NBC did a fascinating feature about how social media fundamentally changed nuclear talks between the United States and Iran. Sadly, their exclusive access to high-level officials was posted in a clunky video format, oddly spliced into 6 videos totaling over 40 minutes of dramatized narration.
Here are all the important facts, redone in a format that is more palatable and told with the original social media sourcing.
In 2013, Iran’s hyper anti-American President, Mahmoud Ahmadinejad, was replaced by the gentler Hassan Rouhani, who appointed the American educated, Javad Zarif, as Foreign Minister. He burst on the scene with a shocking bit of Jewish outreach, through a tweet, of all things.
Happy Rosh Hashanah— Javad Zarif (@JZarif) September 5, 2013
The surprisingly Jewish-friendly statement was followed up with the President’s approval.
And, just so there was no mistaking that his statements were meant to signal a departure from the previous administration, Zarif tweeted that the controversial politicians who denied the holocaust were out of office.
@sfpelosi Iran never denied it. The man who was perceived to be denying it is now gone. Happy New Year.— Javad Zarif (@JZarif) September 5, 2013
The President even released his own Obama-inspired hope-filled YouTube video.
The peaceful u-turn reportedly gave the U.S. enough confidence to start high-level back-channel negotiations over Iran’s nuclear energy program.
The back-channel talk was apparently going well enough that the leaders of the two nations nearly met for the first time in decades at the United Nations summit. “President Obama was prepared to meet,” Secretary John Kerry told Curry. “In the end, it just didn’t come together.”
But, fear not, because Obama and Rouhani did talk directly phone, a historic breakthrough that Rouhani announced on Twitter:
He even attempted a bit of humor, but the tweets were later deleted:
As negotiations proceeded, Iran’s leaders faced backlash for their American friendliness from hardliners back home. So, Iran’s Ayatollah Khomeini bestowed his confidence in (you guessed it) a tweet.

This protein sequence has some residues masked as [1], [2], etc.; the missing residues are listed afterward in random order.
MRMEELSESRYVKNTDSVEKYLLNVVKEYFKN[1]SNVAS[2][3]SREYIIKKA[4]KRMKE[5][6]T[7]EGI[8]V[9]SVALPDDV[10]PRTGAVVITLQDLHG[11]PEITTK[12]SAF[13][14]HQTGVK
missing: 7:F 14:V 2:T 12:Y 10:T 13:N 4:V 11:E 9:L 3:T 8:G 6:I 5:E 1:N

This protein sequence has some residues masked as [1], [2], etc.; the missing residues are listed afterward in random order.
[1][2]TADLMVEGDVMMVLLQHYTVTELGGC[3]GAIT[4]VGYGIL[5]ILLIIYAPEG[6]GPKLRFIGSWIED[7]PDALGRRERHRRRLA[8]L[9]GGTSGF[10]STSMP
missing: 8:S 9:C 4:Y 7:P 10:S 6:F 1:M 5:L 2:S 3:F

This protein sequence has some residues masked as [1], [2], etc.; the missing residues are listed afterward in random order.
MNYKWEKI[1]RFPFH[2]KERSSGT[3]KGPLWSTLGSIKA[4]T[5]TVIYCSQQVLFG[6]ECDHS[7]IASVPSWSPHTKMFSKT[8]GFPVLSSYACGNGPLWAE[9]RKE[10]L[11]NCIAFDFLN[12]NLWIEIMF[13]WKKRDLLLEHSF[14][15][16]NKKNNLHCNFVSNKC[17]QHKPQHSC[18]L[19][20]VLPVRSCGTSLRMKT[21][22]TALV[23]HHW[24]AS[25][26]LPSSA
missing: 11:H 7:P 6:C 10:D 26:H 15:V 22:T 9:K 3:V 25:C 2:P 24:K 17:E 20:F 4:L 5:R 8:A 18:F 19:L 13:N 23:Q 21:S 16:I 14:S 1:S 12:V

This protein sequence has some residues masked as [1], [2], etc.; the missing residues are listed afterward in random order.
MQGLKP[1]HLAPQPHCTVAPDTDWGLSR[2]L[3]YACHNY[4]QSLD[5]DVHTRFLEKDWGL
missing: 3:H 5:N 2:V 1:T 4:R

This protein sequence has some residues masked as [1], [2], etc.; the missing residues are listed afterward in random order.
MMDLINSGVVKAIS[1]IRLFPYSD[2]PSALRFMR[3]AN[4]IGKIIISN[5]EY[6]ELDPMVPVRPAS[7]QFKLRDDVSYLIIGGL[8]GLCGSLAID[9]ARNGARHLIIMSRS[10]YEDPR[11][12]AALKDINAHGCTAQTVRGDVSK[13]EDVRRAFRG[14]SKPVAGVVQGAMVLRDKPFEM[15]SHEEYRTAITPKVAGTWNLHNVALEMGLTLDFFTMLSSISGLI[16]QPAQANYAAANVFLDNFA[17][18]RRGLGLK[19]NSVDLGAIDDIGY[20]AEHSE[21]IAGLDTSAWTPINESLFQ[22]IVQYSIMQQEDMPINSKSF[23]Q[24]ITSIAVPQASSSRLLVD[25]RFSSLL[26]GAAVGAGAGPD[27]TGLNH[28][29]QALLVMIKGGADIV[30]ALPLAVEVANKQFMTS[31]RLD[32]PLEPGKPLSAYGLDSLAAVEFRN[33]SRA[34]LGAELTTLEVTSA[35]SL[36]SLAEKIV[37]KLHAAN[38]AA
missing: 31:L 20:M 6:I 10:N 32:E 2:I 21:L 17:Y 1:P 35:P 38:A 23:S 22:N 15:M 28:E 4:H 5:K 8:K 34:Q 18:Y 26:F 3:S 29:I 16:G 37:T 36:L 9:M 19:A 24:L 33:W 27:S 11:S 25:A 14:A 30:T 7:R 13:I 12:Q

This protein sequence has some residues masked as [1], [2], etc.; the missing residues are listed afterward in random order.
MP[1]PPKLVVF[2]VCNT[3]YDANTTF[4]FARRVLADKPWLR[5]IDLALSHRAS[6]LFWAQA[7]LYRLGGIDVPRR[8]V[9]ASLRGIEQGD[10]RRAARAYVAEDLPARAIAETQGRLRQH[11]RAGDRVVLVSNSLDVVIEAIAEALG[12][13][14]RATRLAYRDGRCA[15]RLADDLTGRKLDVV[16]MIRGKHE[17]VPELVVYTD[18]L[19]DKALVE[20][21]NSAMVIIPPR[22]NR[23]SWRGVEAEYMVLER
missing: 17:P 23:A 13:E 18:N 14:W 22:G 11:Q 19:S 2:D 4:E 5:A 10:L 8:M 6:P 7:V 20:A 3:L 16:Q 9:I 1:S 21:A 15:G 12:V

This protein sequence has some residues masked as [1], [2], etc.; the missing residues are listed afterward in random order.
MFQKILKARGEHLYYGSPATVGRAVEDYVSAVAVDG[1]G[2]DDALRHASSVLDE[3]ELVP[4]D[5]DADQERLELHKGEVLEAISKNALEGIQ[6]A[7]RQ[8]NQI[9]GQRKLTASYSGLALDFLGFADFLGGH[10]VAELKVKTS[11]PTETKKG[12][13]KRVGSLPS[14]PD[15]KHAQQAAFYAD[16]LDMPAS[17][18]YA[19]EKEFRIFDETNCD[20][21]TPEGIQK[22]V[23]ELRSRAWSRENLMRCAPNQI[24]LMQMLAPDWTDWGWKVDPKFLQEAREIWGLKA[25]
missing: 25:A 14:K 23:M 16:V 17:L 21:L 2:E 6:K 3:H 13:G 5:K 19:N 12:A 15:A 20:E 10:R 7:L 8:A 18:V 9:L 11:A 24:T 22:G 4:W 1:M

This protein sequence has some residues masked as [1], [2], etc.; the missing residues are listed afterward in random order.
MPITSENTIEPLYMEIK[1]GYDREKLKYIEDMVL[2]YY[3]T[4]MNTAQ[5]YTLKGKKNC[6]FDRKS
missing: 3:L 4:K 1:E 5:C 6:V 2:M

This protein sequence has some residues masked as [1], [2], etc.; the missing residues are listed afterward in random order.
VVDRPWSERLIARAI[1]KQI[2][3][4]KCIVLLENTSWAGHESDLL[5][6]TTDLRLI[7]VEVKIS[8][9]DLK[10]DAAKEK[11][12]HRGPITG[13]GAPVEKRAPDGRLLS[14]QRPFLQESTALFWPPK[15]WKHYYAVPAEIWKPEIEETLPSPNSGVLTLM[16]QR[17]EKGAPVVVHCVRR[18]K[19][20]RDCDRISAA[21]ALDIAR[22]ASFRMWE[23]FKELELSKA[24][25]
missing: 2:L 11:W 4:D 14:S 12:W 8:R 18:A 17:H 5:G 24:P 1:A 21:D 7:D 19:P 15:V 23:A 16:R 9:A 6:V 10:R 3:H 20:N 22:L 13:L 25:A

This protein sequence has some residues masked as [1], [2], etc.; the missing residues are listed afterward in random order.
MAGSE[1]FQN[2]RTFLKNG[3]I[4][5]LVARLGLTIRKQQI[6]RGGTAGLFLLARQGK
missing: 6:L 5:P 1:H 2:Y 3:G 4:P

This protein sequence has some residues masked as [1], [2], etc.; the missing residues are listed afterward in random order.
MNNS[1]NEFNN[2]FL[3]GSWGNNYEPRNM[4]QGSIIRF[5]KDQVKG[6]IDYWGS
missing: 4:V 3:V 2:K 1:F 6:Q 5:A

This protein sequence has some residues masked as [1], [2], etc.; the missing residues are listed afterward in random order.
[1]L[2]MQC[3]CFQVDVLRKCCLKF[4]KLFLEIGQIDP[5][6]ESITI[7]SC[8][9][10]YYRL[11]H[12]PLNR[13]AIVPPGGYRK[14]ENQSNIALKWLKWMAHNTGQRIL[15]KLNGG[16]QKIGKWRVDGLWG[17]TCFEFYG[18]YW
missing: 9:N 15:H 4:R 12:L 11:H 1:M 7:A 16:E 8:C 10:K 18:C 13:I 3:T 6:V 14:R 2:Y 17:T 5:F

But then all of the momentum ground to a screeching halt in November that year at the 6-nation talks in Geneva. France foreign minister, Laurent Fabius, publicly blasted a deal on french radio. He believed it was not strict enough on Iran’s nuclear energy program.
Things later unraveled between the U.S. and Iran. “There was unity! But Iran couldn’t take it and that particular moment,” Kerry said.
Zarif fired back on Twitter:
Mr.Secretary, was it Iran that gutted over half of US draft Thursday night? and publicly commented against it Friday morning?— Javad Zarif (@JZarif) November 11, 2013
And, he told a longer version of Iran’s nuclear energy ambitions via YouTube. “For us, nuclear energy is about securing a future for our children,” he said in the video.
Why YouTube? “it was a suggestion by one of my young friends,” he explained to Curry.
Two weeks later, negotiations would resume with deluded expectations. But, Kerry claimed the YouTube video was oddly helpful. “In the end, it was helpful, it sort of created an energy to recognize we have got to close the loop here while we can”.
Iran reportedly agreed to stop enriching Uranium beyond 5 percent and the U.S. agreed to billions in economic sanctions relief. The deal was announced via Twitter.
We have reached an agreement.— Javad Zarif (@JZarif) November 24, 2013
Unfortunately, as of last week, continued nuclear talks have hit a wall, with an apparently serious misunderstanding in how many centrifuges will be part of Iran’s energy program.
If you’re so-inclined, you can watch the entire series here. Be warned: The video player has issues. Perhaps one day legacy media will figure out a Web-friendly way to do news documentaries.